power received by the PU is less than a acceptable threshold. Suppose that the SU`s transmitter and receiver are equipped with multiple antennas and the PU`s receiver are equipped with single receive antenna. We assume that the SU`s channel state information (CSI) is known at the SU transmitter perfectly, however, due to less cooperation between the SU and the PU, only partial CSI between SU and PU is available at the SU transmitter. We seek to determine the optimal transmit signal covariance to maximize the transmission rate of the SU where the covariance is subject to the average interference power constraint of the PU as well as the transmit power constraint of the SU transmitter. Two iterative algorithms are proposed to solve these problems, and it is shown that the algorithms can converge to the optimal solution. Simulation results are provided to show the effectiveness of the algorithms. Orthogonal Beamforming Methodology in Cognitive Radio Networks Yangsoo Kwon (Inha University), Jaehak Chung (Inha University), Hyeonsu Kim (Inha University), Jaeho Yoo (Inha University) Cognitive radio technique has been considered as a strong solution of frequency scarcity due to the limitation of frequency resource. In this paper, we propose an orthogonal beamforming methodology which enables cognitive radio systems to coexist with primary users` systems in the same spectrum and region with no interference to the primary users` systems. The orthogonal beams are obtained using Gram-Schmidt orthogonalization based on primary users` channel state information. In addition, to increase the sum-rate of the CR systems, the proposed scheme adopts an opportunistic beamforming method. Numerical results demonstrate that the proposed scheme does not cause interference to the primary users and provides higher sum-rate capacity than that of conventional CR systems. Cognitive Frequency Hopping Rongxin Zhi (Beijing University of Posts and Telecommunications), LuYong Zhang (Beijing University of Posts and Telecommunications), Zheng Zhou (Beijing University of Posts and Telecommunications) To increase the scarcity of spectrum resources and enhance the anti ­jamming performance of the system, a novel cognitive frequency hopping mechanism is proposed in the paper. It solves the problem that Adaptive Frequency Hopping can't distinguish between self-interference and interference from other wireless communication systems. The paper explains the mechanism of Cognitive Frequency Hopping and presents simulation results of Cognitive Frequency Hopping and Adaptive Frequency Hopping under same conditions.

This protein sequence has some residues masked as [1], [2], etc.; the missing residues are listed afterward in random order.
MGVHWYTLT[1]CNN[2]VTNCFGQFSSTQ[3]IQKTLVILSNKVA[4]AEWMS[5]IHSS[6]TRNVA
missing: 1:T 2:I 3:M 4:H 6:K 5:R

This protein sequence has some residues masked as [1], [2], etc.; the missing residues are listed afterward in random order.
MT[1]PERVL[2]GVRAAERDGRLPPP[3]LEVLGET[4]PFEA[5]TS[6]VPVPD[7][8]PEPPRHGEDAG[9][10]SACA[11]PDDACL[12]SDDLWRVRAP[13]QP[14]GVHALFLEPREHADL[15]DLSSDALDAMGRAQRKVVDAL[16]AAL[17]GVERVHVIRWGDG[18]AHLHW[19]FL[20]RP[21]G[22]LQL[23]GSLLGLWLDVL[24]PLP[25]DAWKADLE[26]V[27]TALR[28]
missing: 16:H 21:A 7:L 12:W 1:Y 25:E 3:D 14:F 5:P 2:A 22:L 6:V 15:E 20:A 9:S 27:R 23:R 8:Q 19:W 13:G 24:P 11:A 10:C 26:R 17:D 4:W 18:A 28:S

62